Facebook's long-rumored cryptocurrency finally got its big debut, and it's called Libra after all.

Facebook today released a lengthy white paper, along with a post from Mark Zuckerberg and another from VP of blockchain David Marcus, announcing the ambitious crypto initiative and all that comes with it.

The open-source Libra cryptocurrency and blockchain will be governed by the nonprofit Libra Association, while a new Facebook-owned subsidiary called Calibra will release a wallet for Libra tokens and ultimately other banking and finance products—a move that could turn Facebook into a financial services giant in addition to a social and advertising one.

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While the public launch of Libra won't happen until the first half of 2020, the developer testnet of the Libra blockchain is live today. There will also be a new programming language called Move for developers to build distributed applications atop the Libra blockchain, though Facebook said neither itself nor the Libra Foundation will be in charge of vetting and approving apps, meaning there could be the potential for fraudulent or scam apps.

We've heard rumblings about a secret blockchain project since last May, when Cheddar's Alex Heath reported that Facebook had been exploring blockchain and the creation of its own cryptocurrency for use within its apps since 2017. Facebook's goal is to launch a virtual token allowing anyone in the world—and particularly billions of unbanked individuals who don't have bank accounts but do have smartphones—the ability to make seamless digital payments and transfers both inside and out of Facebook's apps.

There's a staggering amount of technical detail to how the permissioned Libra blockchain works (read: not completely open like Bitcoin and Ethereum) and how the Libra Association will keep the price stable using a reserve asset pool tied to multiple currencies including the dollar, pound, euro, Swiss franc, and yen.

But for consumers wary of trusting their money and financial data to a company known for privacy problems, there are a few important points Facebook is hammering home with Libra. Not only is it ceding control of the blockchain, but Facebook's social data and Libra's financial data will be kept entirely separate. You don't need a Facebook or WhatsApp account to use Libra or sign up for Calibra.

While users will be vetted for anti-fraud protection when setting up an account, like other blockchains there will be no personal information associated with Libra and all transactions will be encrypted. Facebook can't take the data from your transaction history and use it to target ads or sell you products.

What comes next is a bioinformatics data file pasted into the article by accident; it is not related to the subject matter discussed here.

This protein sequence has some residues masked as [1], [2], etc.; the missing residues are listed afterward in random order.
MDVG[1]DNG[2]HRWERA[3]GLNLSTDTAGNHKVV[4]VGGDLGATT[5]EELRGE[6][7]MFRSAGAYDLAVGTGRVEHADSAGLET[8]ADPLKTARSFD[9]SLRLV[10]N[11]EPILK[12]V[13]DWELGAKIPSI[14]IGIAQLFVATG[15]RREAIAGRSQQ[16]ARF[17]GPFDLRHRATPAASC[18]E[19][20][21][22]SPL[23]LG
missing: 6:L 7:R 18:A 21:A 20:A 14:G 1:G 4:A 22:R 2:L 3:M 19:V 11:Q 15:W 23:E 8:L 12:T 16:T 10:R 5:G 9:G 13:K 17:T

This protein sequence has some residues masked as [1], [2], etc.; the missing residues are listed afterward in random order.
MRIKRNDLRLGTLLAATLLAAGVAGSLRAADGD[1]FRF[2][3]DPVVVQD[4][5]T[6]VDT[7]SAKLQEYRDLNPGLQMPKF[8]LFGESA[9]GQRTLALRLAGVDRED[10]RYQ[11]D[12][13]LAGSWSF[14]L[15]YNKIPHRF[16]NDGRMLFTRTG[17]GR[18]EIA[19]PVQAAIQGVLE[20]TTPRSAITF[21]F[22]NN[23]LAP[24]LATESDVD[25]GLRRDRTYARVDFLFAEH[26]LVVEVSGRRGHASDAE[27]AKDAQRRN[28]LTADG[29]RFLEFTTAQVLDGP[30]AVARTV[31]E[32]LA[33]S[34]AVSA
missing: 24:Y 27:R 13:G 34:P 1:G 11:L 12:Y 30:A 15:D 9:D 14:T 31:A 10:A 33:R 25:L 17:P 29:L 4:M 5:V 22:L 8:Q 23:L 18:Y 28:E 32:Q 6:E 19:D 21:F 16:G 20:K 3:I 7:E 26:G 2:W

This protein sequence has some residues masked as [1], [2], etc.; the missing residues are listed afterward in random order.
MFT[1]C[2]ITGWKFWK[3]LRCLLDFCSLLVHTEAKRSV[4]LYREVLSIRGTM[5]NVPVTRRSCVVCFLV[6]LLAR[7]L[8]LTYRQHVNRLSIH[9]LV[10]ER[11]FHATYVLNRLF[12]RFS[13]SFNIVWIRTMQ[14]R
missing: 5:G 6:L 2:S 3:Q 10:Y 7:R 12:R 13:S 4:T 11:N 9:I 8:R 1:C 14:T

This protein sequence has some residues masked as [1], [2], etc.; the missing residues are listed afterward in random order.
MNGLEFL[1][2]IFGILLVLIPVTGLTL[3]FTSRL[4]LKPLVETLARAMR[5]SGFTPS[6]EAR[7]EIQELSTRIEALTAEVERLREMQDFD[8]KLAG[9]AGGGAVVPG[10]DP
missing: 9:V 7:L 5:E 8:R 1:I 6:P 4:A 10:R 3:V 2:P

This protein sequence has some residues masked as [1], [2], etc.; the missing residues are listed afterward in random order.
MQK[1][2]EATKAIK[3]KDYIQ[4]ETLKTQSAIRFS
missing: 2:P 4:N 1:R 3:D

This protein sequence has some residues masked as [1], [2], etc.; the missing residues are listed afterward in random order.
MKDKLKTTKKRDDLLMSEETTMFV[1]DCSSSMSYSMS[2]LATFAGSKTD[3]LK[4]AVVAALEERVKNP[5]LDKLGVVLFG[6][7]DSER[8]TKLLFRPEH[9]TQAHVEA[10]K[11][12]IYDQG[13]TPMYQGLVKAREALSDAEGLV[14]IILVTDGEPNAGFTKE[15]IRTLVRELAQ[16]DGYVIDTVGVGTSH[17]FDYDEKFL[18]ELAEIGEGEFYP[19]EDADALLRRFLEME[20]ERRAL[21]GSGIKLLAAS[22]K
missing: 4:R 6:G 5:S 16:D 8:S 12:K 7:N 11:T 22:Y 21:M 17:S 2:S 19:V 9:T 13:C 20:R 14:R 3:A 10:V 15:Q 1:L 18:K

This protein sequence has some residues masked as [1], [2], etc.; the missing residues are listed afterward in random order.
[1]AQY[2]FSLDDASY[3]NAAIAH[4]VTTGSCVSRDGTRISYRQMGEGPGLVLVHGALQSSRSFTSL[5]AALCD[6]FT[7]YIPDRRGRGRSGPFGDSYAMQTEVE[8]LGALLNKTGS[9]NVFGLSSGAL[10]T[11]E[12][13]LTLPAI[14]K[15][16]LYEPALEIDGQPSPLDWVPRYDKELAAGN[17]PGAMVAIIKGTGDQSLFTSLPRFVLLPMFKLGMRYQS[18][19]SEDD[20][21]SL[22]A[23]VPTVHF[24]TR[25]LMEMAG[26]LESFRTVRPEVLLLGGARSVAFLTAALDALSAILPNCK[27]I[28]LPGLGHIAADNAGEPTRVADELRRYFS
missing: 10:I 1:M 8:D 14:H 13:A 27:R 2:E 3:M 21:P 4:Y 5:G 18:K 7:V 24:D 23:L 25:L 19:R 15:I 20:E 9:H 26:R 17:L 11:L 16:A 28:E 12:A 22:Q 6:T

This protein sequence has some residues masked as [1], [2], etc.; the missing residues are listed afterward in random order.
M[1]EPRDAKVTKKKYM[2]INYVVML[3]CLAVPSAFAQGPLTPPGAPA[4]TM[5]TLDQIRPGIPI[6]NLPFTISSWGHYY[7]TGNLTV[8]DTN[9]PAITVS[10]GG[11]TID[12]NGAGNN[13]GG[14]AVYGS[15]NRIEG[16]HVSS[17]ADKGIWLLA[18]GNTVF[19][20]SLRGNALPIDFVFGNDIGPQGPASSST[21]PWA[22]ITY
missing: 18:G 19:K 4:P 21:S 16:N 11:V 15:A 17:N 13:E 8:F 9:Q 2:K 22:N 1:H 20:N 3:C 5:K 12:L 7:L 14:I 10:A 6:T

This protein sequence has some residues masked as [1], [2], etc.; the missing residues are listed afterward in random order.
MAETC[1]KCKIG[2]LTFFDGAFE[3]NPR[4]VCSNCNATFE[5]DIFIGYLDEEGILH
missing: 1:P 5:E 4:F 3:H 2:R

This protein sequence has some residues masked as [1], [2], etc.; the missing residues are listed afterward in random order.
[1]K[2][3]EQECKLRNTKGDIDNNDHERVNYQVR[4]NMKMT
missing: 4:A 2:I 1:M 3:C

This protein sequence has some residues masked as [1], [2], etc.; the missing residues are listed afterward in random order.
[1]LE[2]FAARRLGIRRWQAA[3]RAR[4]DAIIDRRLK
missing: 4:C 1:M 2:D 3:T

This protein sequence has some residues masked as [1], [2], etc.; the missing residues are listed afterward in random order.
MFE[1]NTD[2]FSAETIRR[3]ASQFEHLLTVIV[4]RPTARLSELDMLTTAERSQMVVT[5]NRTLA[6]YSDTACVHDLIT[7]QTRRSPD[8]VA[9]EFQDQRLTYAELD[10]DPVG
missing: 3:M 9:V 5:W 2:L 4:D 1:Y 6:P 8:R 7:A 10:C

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What We Know About Libra

Cheddar reported in December that Facebook was on a hiring spree led by Marcus, the ex-PayPal president who formerly served as VP of Facebook's Messaging products. Marcus, an early Bitcoin investor who serves on the Coinbase board, confirmed he was leaving Messenger to focus on heading "a small group to explore how to best leverage Blockchain across Facebook, starting from scratch."

The team has grown from a dozen members to more than 50 employees, including the former team behind blockchain startup Chainspace, which Facebook acquired in February.

Facebook explored a number of different avenues while figuring out exactly how the financial side of its cryptocurrency will work. After meeting with dozens of financial institutions and tech companeis about backing its token (including Zuckerberg's old friends the Winklevoss twins), Facebook decided to give up absolute control by setting up an independent governance body called the Libra Association, based out of Geneva, Switzerland, to oversee the token.

The 27 founding members of the Libra Assocation paid a minimum of $10 million to operate a node on Facebook's blockchain underlying the token, which will be a stablecoin—meaning Facebook's cryptocurrency will have a stable price during payments and transactions backed by a number of different global currencies beyond just the US dollar. Facebook employees will reportedly have the option of taking the cryptocurrency as part of their salaries.

At launch and for the foreseeable future, Libra will not be a permissionless blockchain other cryptocurrencies, meaning that it's not truly decentralized: not just anyone can set up a node and join the blockchain. Facebook said it couldn't figure out how to make a permissionless blockchain scalable to the number of transactions Libra is expected to see; upwards of 1,000 per second. Libra has a vague plan to transition to a permissionless system "within five years," but for now the association will focus on adding new, vetted members.

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